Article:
Sit erect and inflate the lungs fully. Then, retaining the breath, bend forward slowly until the chest meets the knees. After slowly arising again to the erect position, slowly exhale the breath. Repeat this process a second time, and the nerves will be found to have received an access of energy that will enable them to perform their natural functions.
Source: The White House Cookbook, F.L. GilletteFiled under Remedy | Tags: breath, breathing, hiccough, hiccup, hiccups, lung, lungs, whitehouse | Comment (0)
Honey mixed with pulverized charcoal, is an excellent remedy to cleanse the teeth and make them white. Limestone water is very good to be used by those having defective teeth, or an offensive breath.
Source: Valuable Receipts, J.M. PrescottFiled under Remedy | Tags: breath, charcoal, honey, limestone, limestone water, mouth, prescott, teeth, tooth, toothpaste | Comment (0)
Sufferers from asthma should get a muskrat skin and wear it over their lungs with the fur side next to the body. It will bring certain relief.
Or soak blotting paper in saltpetre water, then dry, burning at night in the patient’s bedroom.
Another excellent recipe: Take powdered liquorice root, powdered elecampane root, powdered anise-seed, each one drachm, powdered ipecac ten grains, powdered lobelia ten grains; add sufficient amount of tar to form into pills of ordinary size. Take three or four pills on going to bed. An excellent remedy for asthma or shortness of breath.
Source: The White House Cookbook, F.L. GilletteFiled under Remedy | Tags: anise, aniseed, asthma, blotting paper, breath, breathing, elecampane, ipecac, licorice, liquorice, lobelia, lungs, muskrat, saltpetre, tar, whitehouse | Comment (0)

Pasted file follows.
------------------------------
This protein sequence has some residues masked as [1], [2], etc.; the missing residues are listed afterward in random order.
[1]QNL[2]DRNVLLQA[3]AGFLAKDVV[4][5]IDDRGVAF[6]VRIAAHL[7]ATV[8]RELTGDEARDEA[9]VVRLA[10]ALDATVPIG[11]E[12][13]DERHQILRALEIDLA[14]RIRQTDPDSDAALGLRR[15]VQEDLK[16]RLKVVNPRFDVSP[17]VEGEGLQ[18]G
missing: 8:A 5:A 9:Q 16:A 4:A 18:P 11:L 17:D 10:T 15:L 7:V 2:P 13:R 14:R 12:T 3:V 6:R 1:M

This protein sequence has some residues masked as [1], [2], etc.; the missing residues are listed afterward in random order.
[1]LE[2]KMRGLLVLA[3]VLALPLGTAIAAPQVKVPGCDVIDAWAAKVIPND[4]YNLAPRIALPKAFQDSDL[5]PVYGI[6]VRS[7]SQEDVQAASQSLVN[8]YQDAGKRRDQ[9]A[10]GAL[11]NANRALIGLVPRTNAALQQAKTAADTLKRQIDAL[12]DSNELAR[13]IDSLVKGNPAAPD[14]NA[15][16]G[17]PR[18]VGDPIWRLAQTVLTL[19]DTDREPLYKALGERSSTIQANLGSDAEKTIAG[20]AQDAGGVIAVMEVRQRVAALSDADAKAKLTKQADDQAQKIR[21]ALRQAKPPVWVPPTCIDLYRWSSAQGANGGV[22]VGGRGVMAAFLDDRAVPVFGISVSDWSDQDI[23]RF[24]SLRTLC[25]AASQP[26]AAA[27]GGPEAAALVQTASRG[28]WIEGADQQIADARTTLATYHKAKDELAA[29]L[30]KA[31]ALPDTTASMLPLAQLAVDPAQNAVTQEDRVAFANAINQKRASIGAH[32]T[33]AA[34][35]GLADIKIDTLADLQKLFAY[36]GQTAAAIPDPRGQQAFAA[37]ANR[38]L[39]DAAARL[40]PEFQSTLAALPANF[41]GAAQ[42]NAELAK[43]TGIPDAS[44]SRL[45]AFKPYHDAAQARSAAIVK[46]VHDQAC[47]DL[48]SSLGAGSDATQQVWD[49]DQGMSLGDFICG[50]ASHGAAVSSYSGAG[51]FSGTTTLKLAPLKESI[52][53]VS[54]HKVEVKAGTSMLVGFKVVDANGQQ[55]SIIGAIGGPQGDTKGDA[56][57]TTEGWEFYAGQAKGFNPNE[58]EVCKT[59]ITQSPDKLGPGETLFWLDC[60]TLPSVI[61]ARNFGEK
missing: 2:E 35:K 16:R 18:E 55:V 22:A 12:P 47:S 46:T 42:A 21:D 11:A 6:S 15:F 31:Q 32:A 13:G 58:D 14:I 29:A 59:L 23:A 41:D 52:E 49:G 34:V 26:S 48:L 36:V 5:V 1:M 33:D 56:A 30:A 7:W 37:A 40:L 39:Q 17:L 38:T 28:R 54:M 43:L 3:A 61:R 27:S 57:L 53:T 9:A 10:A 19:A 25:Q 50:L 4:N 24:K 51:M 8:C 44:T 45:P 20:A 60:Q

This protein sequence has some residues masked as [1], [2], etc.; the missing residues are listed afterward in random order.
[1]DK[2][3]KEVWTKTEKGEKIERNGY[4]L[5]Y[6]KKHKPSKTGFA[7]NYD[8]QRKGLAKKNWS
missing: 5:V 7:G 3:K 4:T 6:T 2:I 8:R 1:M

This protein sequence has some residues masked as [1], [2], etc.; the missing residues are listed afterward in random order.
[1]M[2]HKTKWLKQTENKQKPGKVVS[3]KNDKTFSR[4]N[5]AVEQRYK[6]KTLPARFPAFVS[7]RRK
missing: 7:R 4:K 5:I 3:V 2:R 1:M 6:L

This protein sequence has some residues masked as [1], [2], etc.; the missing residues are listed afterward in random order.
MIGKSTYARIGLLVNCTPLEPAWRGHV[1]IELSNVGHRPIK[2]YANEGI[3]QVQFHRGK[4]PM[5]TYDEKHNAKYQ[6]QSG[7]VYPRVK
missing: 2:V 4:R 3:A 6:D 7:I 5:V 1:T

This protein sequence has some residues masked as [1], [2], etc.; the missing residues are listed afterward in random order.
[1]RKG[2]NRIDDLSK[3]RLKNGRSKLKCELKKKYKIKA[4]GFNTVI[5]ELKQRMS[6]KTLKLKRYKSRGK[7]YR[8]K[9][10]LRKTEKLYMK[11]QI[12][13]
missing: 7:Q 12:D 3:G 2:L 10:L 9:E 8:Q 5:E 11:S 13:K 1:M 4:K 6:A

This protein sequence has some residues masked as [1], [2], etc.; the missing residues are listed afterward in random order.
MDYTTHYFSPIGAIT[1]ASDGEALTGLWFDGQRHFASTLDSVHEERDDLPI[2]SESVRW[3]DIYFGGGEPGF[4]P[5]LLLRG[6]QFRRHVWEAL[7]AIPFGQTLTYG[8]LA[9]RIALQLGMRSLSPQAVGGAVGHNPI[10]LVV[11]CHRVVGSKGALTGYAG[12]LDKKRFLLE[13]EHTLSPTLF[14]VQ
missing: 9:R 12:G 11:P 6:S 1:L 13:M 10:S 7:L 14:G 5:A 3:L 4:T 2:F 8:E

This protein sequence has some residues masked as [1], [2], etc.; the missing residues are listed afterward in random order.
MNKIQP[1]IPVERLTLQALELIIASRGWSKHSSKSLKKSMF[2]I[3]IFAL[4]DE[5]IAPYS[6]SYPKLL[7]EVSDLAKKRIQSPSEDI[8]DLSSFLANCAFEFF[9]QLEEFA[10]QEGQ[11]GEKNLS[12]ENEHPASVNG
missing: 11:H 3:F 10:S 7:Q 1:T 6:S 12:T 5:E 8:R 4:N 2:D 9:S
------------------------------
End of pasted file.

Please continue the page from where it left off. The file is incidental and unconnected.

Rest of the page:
Cloves, bruised in a mortar, three teaspoonfuls; boiling water, one pint. Infuse for an hour in a covered vessel — exactly as in making tea — when cold, decant, or filter through coarse muslin. Wash the mouth with it as often as may seem necessary.
Source: Audel’s Household Helps, Hints and ReceiptsFiled under Remedy | Tags: audel, breath, cloves, infusion, mouth | Comment (0)
Take Lavender Flowers stripped from the stalks, and fill a Gallon-Glass with them, and pour on them good Spirit of Sack, or perfect Aqua vitæ distilled from all Flegm, let the quantity be five quarts, then circulate them for six weeks, very close with a Bladder, that nothing may breath out; let them stand in a warm place, then distil them in an Alembeck with his Cooler, then put into the said water, of Sage, Rosemary, and Wood-Betony Flowers; of each half a handful, of Lilly of the Valley, and Burrage, Bugloss, and Cowslip Flowers, one handful of each; steep these in Spirit of Wine, Malmsie, or Aqua vitæ, every one in their Season, till all may be had; then put also to them of Balm, Motherwort, Spike-flowers, Bay leaves, the leaves of Orange trees, with the Flowers, if they may be had, of each one ounce, put them into the aforesaid distilled Wine all together, and distil it as before, having first been steeped six weeks; when you have distilled it, put into it Citron Pill, dried Piony seeds hull’d, of each five Drams, of Cinamon half an Ounce, of Nutmegs, Cardamum seeds, Cubebs, and yellow Saunders, of each half an ounce, of lignum Aloes one dram; make all these into Powder, and put them into the distilled Wine abovesaid, and put to them of Cubebs anew, a good half pound of Dates, the stones taken out, and cut them in small pieces, put all these in, and close your Vessel well with a double Bladder; let them digest six weeks, then strain it hard with a Press, and filtrate the Liquor, then put into it of prepared Pearl, Smaragdus, Musk and Saffron, of each half a Scruple; and of Ambergreece one Scruple, red Roses dried well, Red and Yellow Saunders, of each one ounce, hang these in a Sarsenet Bag in the water, being well sewed that nothing go out.